ANA Reporter
Premium Journalist
3 minute read
8 Jun 2015
11:37 am

Brittain back to compete after conquering cancer

ANA Reporter

Lawrence Brittain will represent South Africa next month at the Henley Royal Regatta and the Rowing World Cup in Lucerne, Switzerland, just four months after finding out that he has beaten cancer

FILE PIC. Naydene Smith and Lee-Ann Persse of South Africa compete in the Women's Pair semifinal during day five of the 2013 World Rowing Championships on August 29, 2013 in Chungju, South Korea. (Photo by Chung Sung-Jun/Getty Images)

Something totally unforeseen will have to happen to prevent him from representing South Africa at the World Championships, from August 30 to September 6, in Aiguebelette, France.

“It is amazing to be back and I am really looking forward to the challenge of being involved in trying to help qualify an extra boat for next year’s Olympic Games in Rio. I know it will be tough but I am ready for it,” Brittain said.

In spite of suffering from Hodgkin’s disease, also known as cancer of the lymph node, he still managed to finish fifth with David Hunt and Willie Morgan in the Coxed Pair final at last year’s World Championships in Amsterdam.

Brittain was also in action with Hunt last year in the semi-final of the Henley Regatta without him realising that he was actually seriously ill.

Brittain (Tuks/hpc) ascribes his ‘comeback’ to the fact that he did not succumb to the temptation of doing too much too soon.

“Obviously I could not wait to start participating in competitive rowing again, but I had to be realistic. It was important that I took it one day at a time. At first my only goal was to regain my strength and fitness. My patience paid off because I could feel during the past few weeks that I was getting stronger with each training session.”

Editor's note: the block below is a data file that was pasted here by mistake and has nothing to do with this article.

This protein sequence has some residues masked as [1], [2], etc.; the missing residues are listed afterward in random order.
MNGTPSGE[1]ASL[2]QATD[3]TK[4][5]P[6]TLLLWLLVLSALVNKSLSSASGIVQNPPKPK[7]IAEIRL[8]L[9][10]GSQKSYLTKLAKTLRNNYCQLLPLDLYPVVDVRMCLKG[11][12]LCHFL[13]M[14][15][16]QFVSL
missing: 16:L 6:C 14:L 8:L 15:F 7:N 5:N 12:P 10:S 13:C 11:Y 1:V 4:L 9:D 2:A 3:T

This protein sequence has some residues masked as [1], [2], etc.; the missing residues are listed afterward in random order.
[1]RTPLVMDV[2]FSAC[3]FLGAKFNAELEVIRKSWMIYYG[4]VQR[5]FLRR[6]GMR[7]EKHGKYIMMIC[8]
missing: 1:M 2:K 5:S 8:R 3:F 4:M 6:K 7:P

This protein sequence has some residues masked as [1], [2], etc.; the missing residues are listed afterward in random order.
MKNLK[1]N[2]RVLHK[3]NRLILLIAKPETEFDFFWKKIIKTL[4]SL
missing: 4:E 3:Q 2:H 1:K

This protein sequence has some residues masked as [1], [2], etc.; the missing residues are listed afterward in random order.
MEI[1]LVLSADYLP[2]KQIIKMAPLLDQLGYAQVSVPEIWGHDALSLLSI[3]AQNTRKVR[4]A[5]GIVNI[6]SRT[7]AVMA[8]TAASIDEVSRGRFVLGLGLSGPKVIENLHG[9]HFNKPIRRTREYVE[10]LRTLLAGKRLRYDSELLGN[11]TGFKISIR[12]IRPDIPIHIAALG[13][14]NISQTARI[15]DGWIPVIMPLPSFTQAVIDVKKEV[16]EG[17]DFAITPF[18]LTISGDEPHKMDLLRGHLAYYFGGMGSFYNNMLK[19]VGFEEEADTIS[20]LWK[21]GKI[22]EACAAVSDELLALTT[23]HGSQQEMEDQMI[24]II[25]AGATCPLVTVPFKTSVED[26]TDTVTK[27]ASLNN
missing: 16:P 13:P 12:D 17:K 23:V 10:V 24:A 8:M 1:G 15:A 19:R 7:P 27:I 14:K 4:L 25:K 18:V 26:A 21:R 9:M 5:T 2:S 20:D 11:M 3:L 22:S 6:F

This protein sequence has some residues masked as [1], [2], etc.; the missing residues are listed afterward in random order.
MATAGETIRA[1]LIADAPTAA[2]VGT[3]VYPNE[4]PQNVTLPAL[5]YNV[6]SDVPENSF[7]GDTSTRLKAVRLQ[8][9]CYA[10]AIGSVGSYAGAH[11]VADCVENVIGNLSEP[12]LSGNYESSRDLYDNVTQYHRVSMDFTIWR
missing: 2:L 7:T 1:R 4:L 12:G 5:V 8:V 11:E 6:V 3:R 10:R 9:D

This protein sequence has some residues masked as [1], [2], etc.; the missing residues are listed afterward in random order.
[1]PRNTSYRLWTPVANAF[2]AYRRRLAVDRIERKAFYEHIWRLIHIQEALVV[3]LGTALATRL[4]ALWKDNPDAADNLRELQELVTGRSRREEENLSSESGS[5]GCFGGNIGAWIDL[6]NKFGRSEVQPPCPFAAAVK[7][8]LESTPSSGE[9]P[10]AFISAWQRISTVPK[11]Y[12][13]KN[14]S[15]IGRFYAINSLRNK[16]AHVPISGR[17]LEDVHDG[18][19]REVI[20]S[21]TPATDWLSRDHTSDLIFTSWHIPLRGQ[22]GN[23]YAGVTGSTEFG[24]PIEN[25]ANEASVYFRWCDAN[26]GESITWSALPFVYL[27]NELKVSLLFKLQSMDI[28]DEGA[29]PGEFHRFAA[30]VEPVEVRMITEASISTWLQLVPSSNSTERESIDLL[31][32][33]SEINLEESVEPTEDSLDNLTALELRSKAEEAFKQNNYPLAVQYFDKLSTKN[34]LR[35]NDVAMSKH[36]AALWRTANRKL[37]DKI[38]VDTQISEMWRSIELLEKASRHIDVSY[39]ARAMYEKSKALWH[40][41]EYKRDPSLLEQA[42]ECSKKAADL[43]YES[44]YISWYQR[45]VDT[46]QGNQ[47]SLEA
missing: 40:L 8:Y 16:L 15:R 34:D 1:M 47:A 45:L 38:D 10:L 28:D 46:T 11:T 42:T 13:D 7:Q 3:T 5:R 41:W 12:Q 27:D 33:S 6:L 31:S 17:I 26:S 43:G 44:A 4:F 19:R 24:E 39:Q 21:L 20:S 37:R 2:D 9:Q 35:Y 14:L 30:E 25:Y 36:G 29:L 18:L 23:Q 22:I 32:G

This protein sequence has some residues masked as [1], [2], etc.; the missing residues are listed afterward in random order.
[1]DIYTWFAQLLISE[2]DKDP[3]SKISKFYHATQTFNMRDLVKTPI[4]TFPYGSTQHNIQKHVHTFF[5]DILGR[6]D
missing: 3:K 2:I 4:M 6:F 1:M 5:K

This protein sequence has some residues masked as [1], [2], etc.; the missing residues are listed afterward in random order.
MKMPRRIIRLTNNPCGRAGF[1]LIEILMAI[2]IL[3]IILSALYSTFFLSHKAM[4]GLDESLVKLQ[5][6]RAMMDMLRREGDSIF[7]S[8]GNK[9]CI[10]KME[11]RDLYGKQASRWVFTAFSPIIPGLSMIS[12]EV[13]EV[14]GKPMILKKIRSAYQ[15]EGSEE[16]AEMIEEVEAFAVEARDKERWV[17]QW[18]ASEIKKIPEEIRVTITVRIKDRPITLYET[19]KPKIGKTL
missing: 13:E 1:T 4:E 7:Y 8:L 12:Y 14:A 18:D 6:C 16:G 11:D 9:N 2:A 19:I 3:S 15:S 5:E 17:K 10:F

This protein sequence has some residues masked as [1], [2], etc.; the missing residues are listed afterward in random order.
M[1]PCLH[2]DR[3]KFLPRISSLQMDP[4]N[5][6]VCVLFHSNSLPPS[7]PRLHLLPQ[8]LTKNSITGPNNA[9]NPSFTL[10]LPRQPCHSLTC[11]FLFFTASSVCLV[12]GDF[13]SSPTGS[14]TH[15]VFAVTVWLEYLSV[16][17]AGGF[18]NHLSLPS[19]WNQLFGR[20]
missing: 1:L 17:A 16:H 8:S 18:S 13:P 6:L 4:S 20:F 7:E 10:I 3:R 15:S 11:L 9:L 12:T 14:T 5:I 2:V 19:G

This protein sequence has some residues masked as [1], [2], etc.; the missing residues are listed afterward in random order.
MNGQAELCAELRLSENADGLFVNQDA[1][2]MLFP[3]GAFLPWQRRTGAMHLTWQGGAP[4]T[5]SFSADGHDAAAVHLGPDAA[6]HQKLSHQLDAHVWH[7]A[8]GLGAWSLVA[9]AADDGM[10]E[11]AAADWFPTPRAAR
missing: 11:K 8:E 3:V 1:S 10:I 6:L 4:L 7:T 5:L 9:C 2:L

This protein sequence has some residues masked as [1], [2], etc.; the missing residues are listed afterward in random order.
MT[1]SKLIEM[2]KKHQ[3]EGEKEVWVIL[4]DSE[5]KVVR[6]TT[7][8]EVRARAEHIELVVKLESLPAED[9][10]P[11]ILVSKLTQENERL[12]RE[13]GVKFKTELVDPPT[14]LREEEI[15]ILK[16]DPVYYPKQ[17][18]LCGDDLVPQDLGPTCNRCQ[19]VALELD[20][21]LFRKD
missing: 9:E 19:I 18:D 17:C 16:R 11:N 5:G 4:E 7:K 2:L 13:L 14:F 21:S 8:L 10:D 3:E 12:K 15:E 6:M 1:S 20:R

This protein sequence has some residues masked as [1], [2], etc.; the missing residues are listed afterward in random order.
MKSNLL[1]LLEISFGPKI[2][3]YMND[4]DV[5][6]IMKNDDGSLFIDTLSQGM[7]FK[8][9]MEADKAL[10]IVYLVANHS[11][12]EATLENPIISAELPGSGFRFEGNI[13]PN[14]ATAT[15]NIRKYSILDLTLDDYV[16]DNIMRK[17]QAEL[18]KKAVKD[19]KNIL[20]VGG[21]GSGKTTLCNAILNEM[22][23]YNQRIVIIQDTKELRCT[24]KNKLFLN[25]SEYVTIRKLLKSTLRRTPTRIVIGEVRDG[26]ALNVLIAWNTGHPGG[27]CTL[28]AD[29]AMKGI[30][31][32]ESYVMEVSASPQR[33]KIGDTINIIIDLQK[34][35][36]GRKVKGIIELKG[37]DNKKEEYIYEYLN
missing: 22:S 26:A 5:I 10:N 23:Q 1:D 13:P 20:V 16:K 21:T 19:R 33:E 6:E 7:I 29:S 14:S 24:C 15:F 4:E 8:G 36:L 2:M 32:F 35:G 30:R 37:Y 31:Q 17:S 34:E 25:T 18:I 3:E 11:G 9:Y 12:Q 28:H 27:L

Brittain is quite excited about the fours’ heavyweight crew of which he is part.

“I am sitting at the back. In front of me is Jonty Smith, who is the South African record holder on the Ergo-rowing machine. In front of him is Sizwe Ndlovu, a gold medallist at the 2012 Olympic Games, and in front of him we have Vincent Breedt, a bronze medallist at last year’s World Championships. So we have quite a formidable team. Now we just need to work towards getting the boat to go as fast as we can,” said Brittain, who has won a gold and silver medal at the Under-23 World Championships.

Roger Barrow, South Africa’s national rowing coach, made it clear that he is not expecting fireworks from the heavy-weight fours crew at the Henley Regatta or in Lucerne.

“They are still a new boat and in the beginning things are never easy. Luckily the World Championships is still 12 weeks away so we have time to make the boat work and go faster,” said Barrow.

The other teams who will also try to qualify boats for next year’s Olympic Games in Rio are James Thompson and John Smith (lightweight men’s double sculls); Ursula Grobler and Kirsten McCann (lightweight women’s double sculls); Shaun Keeling and David Hunt (men’s pair) and Naydene Smith and Lee-Ann Persse (women’s pair).

Thompson and Smith (Tuks/HPC) are the defending world champions. Barrow admits that it will be tough for them to defend their title.

“But it will be a mistake to write James and John off. They are as tough as nails and ruthless racers who never give up. What makes them good is the fact that they are always hungry to learn something new,” said Barrow.

Barrow is quietly optimistic that Grobler and McCann might be able to win a medal at the World Championships.